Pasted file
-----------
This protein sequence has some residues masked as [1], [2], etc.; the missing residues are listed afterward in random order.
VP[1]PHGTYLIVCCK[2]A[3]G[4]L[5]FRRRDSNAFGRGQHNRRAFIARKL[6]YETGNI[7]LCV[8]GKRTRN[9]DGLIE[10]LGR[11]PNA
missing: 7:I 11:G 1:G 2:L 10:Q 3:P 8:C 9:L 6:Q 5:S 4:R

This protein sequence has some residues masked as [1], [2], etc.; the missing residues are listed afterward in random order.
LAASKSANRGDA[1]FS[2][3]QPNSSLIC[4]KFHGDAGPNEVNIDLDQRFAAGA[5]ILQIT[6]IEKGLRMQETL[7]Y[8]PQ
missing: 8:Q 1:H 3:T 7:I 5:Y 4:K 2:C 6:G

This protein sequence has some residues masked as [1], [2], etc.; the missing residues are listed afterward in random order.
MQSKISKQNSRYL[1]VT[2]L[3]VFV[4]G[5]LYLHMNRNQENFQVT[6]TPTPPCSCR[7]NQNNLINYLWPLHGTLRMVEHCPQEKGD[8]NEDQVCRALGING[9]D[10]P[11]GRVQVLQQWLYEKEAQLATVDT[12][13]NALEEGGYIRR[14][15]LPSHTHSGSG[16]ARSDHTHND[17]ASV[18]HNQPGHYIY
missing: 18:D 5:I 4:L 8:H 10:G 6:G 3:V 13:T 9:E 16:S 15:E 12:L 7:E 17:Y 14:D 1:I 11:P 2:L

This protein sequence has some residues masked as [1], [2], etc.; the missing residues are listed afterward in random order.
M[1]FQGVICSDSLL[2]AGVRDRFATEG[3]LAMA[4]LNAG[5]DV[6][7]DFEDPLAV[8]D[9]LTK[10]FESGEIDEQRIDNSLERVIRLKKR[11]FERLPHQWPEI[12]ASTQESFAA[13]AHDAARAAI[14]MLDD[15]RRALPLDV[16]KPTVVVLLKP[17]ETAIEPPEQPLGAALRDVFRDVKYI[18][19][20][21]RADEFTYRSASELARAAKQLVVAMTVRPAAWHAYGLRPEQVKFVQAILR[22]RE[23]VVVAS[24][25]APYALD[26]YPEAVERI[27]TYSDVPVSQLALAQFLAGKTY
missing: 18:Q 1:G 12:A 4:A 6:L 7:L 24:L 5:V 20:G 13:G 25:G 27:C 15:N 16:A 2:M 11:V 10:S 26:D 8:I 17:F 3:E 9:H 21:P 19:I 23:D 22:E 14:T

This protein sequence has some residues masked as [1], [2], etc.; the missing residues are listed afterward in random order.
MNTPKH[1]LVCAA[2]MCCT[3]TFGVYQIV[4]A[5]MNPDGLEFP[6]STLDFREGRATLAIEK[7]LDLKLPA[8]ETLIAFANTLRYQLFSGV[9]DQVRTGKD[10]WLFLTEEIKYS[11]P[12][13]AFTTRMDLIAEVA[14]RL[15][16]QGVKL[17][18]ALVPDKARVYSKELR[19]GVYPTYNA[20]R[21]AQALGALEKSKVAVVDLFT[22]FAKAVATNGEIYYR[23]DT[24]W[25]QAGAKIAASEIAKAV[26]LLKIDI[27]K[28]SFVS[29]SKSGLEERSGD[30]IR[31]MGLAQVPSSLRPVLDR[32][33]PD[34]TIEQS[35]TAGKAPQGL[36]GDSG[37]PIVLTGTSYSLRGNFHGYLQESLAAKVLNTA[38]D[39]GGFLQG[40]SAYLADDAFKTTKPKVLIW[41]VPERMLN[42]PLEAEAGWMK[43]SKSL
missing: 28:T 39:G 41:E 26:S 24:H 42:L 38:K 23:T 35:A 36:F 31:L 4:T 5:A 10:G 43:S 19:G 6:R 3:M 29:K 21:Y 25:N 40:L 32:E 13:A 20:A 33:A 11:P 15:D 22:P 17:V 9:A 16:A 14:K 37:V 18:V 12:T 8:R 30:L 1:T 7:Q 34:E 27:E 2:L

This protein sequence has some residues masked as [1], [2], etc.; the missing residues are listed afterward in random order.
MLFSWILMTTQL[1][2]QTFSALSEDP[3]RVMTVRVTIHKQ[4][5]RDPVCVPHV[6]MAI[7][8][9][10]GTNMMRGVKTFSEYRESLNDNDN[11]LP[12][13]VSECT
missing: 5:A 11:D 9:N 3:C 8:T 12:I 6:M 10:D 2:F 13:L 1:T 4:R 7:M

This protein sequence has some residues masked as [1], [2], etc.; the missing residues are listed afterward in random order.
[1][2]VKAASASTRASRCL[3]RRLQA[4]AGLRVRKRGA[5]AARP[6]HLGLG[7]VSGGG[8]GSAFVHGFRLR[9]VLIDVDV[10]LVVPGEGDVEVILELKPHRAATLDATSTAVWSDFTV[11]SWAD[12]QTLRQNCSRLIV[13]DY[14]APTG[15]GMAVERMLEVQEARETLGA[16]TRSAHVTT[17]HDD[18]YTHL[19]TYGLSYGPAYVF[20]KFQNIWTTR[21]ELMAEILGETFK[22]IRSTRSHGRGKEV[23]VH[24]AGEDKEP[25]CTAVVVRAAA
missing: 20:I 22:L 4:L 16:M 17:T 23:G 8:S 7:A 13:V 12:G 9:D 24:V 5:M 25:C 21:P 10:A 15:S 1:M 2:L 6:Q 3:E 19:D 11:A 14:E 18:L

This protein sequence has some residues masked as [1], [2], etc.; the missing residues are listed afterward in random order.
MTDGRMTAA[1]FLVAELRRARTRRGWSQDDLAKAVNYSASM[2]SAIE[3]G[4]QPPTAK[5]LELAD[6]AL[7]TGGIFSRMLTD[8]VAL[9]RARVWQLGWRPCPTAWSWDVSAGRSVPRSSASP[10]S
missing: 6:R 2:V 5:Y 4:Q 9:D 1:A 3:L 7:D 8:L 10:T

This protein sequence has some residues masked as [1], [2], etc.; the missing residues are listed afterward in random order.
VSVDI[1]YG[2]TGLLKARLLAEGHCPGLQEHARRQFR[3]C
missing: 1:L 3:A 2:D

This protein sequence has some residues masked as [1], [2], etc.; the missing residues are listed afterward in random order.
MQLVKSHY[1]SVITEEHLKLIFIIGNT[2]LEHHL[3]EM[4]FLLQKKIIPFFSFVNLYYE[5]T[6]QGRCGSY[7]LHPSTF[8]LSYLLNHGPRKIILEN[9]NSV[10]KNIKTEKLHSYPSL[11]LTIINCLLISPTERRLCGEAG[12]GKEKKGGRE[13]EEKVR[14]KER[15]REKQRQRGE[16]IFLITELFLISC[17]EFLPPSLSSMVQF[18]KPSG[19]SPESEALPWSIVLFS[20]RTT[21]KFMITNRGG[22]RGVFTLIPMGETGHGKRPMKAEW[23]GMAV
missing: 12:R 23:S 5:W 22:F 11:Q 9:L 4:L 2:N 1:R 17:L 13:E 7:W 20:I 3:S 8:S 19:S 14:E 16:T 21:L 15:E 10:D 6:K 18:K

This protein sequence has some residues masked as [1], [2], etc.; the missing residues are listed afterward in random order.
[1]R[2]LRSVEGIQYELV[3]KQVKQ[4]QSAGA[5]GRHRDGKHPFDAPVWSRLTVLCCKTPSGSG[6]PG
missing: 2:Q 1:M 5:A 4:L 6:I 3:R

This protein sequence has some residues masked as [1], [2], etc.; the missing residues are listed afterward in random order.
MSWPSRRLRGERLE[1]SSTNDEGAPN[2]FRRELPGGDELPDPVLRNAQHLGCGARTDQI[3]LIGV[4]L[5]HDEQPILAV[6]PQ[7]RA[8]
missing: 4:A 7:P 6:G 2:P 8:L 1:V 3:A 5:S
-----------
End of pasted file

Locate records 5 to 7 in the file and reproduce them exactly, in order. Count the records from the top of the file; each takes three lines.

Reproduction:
This protein sequence has some residues masked as [1], [2], etc.; the missing residues are listed afterward in random order.
MNTPKH[1]LVCAA[2]MCCT[3]TFGVYQIV[4]A[5]MNPDGLEFP[6]STLDFREGRATLAIEK[7]LDLKLPA[8]ETLIAFANTLRYQLFSGV[9]DQVRTGKD[10]WLFLTEEIKYS[11]P[12][13]AFTTRMDLIAEVA[14]RL[15][16]QGVKL[17][18]ALVPDKARVYSKELR[19]GVYPTYNA[20]R[21]AQALGALEKSKVAVVDLFT[22]FAKAVATNGEIYYR[23]DT[24]W[25]QAGAKIAASEIAKAV[26]LLKIDI[27]K[28]SFVS[29]SKSGLEERSGD[30]IR[31]MGLAQVPSSLRPVLDR[32][33]PD[34]TIEQS[35]TAGKAPQGL[36]GDSG[37]PIVLTGTSYSLRGNFHGYLQESLAAKVLNTA[38]D[39]GGFLQG[40]SAYLADDAFKTTKPKVLIW[41]VPERMLN[42]PLEAEAGWMK[43]SKSL
missing: 28:T 39:G 41:E 26:S 24:H 42:L 38:K 23:T 35:A 36:F 31:L 4:T 5:A 10:G 43:S 19:G 6:R 3:M 29:K 21:Y 25:N 40:L 32:E 13:A 20:A 33:A 11:P 15:D 22:P 17:V 9:A 16:A 14:K 37:V 18:V 12:T 8:R 30:L 1:T 7:Q 34:E 27:E 2:L

This protein sequence has some residues masked as [1], [2], etc.; the missing residues are listed afterward in random order.
MLFSWILMTTQL[1][2]QTFSALSEDP[3]RVMTVRVTIHKQ[4][5]RDPVCVPHV[6]MAI[7][8][9][10]GTNMMRGVKTFSEYRESLNDNDN[11]LP[12][13]VSECT
missing: 5:A 11:D 9:N 3:C 8:T 12:I 6:M 10:D 2:F 13:L 1:T 4:R 7:M

This protein sequence has some residues masked as [1], [2], etc.; the missing residues are listed afterward in random order.
[1][2]VKAASASTRASRCL[3]RRLQA[4]AGLRVRKRGA[5]AARP[6]HLGLG[7]VSGGG[8]GSAFVHGFRLR[9]VLIDVDV[10]LVVPGEGDVEVILELKPHRAATLDATSTAVWSDFTV[11]SWAD[12]QTLRQNCSRLIV[13]DY[14]APTG[15]GMAVERMLEVQEARETLGA[16]TRSAHVTT[17]HDD[18]YTHL[19]TYGLSYGPAYVF[20]KFQNIWTTR[21]ELMAEILGETFK[22]IRSTRSHGRGKEV[23]VH[24]AGEDKEP[25]CTAVVVRAAA
missing: 20:I 22:L 4:L 16:M 17:T 23:G 8:S 7:A 13:V 12:G 9:D 24:V 5:M 25:C 21:P 10:A 15:S 1:M 2:L 6:Q 3:E 19:D 11:A 14:E 18:L